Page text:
How does amiodarone work as an antiarrhythmic drug?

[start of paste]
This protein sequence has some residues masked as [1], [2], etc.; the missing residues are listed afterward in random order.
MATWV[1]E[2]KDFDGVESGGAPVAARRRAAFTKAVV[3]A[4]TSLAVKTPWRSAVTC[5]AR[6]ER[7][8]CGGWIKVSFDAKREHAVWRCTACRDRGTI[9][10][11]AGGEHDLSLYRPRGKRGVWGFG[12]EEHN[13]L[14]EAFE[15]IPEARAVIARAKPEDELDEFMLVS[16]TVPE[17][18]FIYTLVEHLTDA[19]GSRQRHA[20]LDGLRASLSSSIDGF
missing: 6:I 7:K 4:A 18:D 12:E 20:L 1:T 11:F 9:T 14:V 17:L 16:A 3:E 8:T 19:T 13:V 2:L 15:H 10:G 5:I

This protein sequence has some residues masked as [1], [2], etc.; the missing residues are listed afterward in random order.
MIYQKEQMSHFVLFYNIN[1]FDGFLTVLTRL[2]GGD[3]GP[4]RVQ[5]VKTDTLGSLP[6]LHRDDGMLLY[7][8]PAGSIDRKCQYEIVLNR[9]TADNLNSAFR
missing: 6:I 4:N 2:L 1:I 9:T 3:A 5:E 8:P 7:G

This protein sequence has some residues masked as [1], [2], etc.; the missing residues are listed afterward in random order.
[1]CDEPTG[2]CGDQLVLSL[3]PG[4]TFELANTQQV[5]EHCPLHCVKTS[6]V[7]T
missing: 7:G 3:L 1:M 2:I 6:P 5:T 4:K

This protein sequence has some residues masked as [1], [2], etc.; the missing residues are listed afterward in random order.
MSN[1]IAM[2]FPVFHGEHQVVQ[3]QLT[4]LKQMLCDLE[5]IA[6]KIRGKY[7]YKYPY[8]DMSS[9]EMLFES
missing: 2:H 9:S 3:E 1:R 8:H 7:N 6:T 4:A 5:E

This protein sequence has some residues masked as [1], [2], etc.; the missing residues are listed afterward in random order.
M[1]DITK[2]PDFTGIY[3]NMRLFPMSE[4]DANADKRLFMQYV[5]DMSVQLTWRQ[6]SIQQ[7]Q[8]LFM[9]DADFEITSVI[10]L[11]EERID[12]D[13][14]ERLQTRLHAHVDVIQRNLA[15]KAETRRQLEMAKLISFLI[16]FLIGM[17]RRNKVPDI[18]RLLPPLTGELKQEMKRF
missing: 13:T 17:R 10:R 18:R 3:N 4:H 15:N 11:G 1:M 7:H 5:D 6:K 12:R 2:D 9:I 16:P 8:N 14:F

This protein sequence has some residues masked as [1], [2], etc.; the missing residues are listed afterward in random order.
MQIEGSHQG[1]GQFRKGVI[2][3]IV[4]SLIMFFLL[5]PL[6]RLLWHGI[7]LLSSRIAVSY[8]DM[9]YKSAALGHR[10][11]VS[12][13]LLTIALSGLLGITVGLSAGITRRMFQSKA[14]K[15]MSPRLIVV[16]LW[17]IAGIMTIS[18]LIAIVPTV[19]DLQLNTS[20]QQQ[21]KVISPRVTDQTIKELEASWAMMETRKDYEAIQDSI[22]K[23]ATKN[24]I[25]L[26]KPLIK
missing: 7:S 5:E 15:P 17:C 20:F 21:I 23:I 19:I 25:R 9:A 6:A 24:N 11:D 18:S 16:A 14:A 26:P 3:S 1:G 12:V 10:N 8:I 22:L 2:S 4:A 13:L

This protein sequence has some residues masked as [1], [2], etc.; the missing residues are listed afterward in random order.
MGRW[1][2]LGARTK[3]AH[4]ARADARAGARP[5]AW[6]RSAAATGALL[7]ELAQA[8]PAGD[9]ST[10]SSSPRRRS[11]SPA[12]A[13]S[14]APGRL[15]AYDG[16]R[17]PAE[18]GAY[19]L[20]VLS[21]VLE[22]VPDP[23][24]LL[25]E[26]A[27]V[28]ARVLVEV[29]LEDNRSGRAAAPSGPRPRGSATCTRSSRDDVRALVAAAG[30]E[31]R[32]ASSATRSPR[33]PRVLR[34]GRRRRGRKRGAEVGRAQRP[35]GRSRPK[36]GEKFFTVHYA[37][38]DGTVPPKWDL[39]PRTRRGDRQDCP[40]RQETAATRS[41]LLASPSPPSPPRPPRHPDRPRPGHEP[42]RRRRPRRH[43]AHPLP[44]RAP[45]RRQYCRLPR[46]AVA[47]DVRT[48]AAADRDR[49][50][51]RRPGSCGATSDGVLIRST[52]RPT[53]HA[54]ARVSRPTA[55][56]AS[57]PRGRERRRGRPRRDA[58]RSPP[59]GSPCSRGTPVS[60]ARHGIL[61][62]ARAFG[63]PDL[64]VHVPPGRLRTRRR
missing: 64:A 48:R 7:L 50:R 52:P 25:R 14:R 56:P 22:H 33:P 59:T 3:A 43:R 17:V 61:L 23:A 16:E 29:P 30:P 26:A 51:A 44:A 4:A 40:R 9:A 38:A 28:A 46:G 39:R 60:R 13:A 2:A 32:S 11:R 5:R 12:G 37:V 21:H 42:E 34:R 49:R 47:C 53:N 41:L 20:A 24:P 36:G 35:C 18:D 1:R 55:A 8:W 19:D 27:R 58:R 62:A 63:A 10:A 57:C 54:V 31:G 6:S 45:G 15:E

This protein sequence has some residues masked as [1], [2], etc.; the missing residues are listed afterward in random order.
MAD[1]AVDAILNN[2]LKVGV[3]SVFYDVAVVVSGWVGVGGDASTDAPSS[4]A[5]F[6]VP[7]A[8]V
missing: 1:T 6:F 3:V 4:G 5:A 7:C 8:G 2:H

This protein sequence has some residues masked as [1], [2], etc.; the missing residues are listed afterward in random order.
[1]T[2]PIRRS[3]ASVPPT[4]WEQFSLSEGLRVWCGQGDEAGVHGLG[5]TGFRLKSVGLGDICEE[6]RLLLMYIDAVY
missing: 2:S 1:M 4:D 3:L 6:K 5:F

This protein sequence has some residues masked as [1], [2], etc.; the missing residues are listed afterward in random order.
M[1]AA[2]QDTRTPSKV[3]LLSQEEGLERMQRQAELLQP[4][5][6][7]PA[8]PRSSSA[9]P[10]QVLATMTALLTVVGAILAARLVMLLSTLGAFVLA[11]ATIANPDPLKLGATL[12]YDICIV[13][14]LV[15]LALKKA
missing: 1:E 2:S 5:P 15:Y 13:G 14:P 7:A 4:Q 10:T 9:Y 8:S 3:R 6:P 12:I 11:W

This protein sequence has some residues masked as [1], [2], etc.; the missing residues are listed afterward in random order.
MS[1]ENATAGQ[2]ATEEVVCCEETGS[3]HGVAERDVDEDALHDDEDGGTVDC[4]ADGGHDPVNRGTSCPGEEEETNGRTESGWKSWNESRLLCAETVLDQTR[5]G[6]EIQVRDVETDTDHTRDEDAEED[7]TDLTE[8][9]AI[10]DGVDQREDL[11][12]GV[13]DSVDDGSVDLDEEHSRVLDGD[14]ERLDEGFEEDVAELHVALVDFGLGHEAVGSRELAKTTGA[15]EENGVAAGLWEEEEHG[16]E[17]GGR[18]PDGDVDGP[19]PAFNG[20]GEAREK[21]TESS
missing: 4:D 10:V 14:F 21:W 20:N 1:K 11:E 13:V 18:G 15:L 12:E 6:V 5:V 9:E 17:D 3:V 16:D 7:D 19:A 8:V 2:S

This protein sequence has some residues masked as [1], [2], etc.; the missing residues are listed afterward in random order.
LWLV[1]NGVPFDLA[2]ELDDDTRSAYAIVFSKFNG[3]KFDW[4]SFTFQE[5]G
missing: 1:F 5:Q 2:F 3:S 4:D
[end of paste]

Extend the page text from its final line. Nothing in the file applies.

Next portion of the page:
Amiodarone as an anti arrhythmic agent has multiple mechanisms of action. The most important is a class III action, on the potassium channel, prolonging the repolarisation phase. But amiodarone has all classes of action. Class I is action on the rapid phase of depolarisation. Class II is beta blocker action and class IV calcium channel blockade. Since amiodarone has multiple mechanisms of action, it less likely to cause worsening of arrhythmia, unlike other class I or class III drugs. Other class I and III drugs may produce arrhythmia by prolonging the QT interval in the ECG. The iodine content of amiodarone can rarely cause thyroid dysfunction. In general it is a safe drug, especially if used in lower doses, with proper monitoring for potential adverse effects.